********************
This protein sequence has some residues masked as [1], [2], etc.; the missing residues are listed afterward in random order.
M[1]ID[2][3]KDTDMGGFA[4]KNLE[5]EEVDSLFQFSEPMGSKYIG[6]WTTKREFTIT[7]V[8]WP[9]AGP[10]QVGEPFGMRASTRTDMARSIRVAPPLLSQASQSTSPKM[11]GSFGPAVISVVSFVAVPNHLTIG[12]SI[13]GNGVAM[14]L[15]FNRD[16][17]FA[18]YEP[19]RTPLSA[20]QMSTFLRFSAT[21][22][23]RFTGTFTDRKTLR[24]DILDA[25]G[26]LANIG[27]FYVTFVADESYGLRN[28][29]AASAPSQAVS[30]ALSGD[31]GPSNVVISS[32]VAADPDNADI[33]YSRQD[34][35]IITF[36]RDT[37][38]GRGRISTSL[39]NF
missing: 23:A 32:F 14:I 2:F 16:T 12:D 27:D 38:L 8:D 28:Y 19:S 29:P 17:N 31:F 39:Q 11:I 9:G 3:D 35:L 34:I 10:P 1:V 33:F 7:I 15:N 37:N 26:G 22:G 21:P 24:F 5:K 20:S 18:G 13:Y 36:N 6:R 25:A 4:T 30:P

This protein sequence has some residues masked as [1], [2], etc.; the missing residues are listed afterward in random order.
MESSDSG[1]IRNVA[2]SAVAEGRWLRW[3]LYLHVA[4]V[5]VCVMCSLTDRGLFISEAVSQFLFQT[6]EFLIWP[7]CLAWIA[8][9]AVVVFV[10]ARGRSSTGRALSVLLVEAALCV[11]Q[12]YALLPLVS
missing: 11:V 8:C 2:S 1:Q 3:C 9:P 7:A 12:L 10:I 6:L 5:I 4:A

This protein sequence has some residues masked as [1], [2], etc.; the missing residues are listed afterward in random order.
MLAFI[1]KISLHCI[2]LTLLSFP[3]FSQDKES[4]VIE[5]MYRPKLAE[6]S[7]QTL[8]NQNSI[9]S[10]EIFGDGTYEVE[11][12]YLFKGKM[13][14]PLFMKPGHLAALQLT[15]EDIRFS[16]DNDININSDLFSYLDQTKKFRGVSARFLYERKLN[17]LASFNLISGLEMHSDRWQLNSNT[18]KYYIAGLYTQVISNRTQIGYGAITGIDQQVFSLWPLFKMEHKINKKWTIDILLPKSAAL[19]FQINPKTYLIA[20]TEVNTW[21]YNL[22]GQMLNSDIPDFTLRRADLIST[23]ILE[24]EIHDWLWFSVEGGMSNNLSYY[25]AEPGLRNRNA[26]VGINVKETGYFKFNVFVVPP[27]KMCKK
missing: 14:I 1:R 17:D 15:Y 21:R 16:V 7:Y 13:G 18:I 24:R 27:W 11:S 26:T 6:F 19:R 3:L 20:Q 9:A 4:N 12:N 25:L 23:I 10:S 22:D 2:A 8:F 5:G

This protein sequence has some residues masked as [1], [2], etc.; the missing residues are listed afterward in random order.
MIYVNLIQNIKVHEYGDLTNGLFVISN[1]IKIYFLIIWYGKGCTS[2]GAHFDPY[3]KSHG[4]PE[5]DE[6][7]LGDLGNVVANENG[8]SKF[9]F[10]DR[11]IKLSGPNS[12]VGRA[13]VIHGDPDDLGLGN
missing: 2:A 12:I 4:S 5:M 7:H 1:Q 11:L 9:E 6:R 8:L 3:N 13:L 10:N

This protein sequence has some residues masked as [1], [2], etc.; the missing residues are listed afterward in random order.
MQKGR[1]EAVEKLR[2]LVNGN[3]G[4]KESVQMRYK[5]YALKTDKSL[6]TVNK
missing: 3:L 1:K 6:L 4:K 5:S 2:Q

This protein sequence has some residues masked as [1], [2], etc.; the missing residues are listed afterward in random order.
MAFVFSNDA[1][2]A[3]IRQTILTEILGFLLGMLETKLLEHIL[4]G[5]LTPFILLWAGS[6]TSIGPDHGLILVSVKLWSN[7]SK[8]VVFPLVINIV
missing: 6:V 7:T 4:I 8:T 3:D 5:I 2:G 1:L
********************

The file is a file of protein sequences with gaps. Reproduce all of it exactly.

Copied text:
This protein sequence has some residues masked as [1], [2], etc.; the missing residues are listed afterward in random order.
M[1]ID[2][3]KDTDMGGFA[4]KNLE[5]EEVDSLFQFSEPMGSKYIG[6]WTTKREFTIT[7]V[8]WP[9]AGP[10]QVGEPFGMRASTRTDMARSIRVAPPLLSQASQSTSPKM[11]GSFGPAVISVVSFVAVPNHLTIG[12]SI[13]GNGVAM[14]L[15]FNRD[16][17]FA[18]YEP[19]RTPLSA[20]QMSTFLRFSAT[21][22][23]RFTGTFTDRKTLR[24]DILDA[25]G[26]LANIG[27]FYVTFVADESYGLRN[28][29]AASAPSQAVS[30]ALSGD[31]GPSNVVISS[32]VAADPDNADI[33]YSRQD[34][35]IITF[36]RDT[37][38]GRGRISTSL[39]NF
missing: 23:A 32:F 14:I 2:F 16:T 12:D 27:D 38:L 8:D 28:Y 19:S 29:P 17:N 31:F 39:Q 11:I 9:G 3:D 35:L 34:I 10:P 1:V 33:F 7:I 15:N 37:N 26:G 22:G 21:P 24:F 5:K 20:S 18:G 13:Y 36:N 6:R 25:A 4:T 30:P

This protein sequence has some residues masked as [1], [2], etc.; the missing residues are listed afterward in random order.
MESSDSG[1]IRNVA[2]SAVAEGRWLRW[3]LYLHVA[4]V[5]VCVMCSLTDRGLFISEAVSQFLFQT[6]EFLIWP[7]CLAWIA[8][9]AVVVFV[10]ARGRSSTGRALSVLLVEAALCV[11]Q[12]YALLPLVS
missing: 11:V 8:C 2:S 1:Q 3:C 9:P 7:A 12:L 10:I 6:L 5:I 4:A

This protein sequence has some residues masked as [1], [2], etc.; the missing residues are listed afterward in random order.
MLAFI[1]KISLHCI[2]LTLLSFP[3]FSQDKES[4]VIE[5]MYRPKLAE[6]S[7]QTL[8]NQNSI[9]S[10]EIFGDGTYEVE[11][12]YLFKGKM[13][14]PLFMKPGHLAALQLT[15]EDIRFS[16]DNDININSDLFSYLDQTKKFRGVSARFLYERKLN[17]LASFNLISGLEMHSDRWQLNSNT[18]KYYIAGLYTQVISNRTQIGYGAITGIDQQVFSLWPLFKMEHKINKKWTIDILLPKSAAL[19]FQINPKTYLIA[20]TEVNTW[21]YNL[22]GQMLNSDIPDFTLRRADLIST[23]ILE[24]EIHDWLWFSVEGGMSNNLSYY[25]AEPGLRNRNA[26]VGINVKETGYFKFNVFVVPP[27]KMCKK
missing: 14:I 1:R 17:D 15:Y 21:R 16:V 7:Y 13:G 18:I 24:R 27:W 11:S 26:T 6:F 19:R 3:L 20:Q 9:A 4:N 12:N 25:L 23:I 10:S 22:D 2:A 8:F 5:G

This protein sequence has some residues masked as [1], [2], etc.; the missing residues are listed afterward in random order.
MIYVNLIQNIKVHEYGDLTNGLFVISN[1]IKIYFLIIWYGKGCTS[2]GAHFDPY[3]KSHG[4]PE[5]DE[6][7]LGDLGNVVANENG[8]SKF[9]F[10]DR[11]IKLSGPNS[12]VGRA[13]VIHGDPDDLGLGN
missing: 2:A 12:I 4:S 5:M 7:H 1:Q 11:L 9:E 6:R 8:L 3:N 13:L 10:N

This protein sequence has some residues masked as [1], [2], etc.; the missing residues are listed afterward in random order.
MQKGR[1]EAVEKLR[2]LVNGN[3]G[4]KESVQMRYK[5]YALKTDKSL[6]TVNK
missing: 3:L 1:K 6:L 4:K 5:S 2:Q

This protein sequence has some residues masked as [1], [2], etc.; the missing residues are listed afterward in random order.
MAFVFSNDA[1][2]A[3]IRQTILTEILGFLLGMLETKLLEHIL[4]G[5]LTPFILLWAGS[6]TSIGPDHGLILVSVKLWSN[7]SK[8]VVFPLVINIV
missing: 6:V 7:T 4:I 8:T 3:D 5:I 2:G 1:L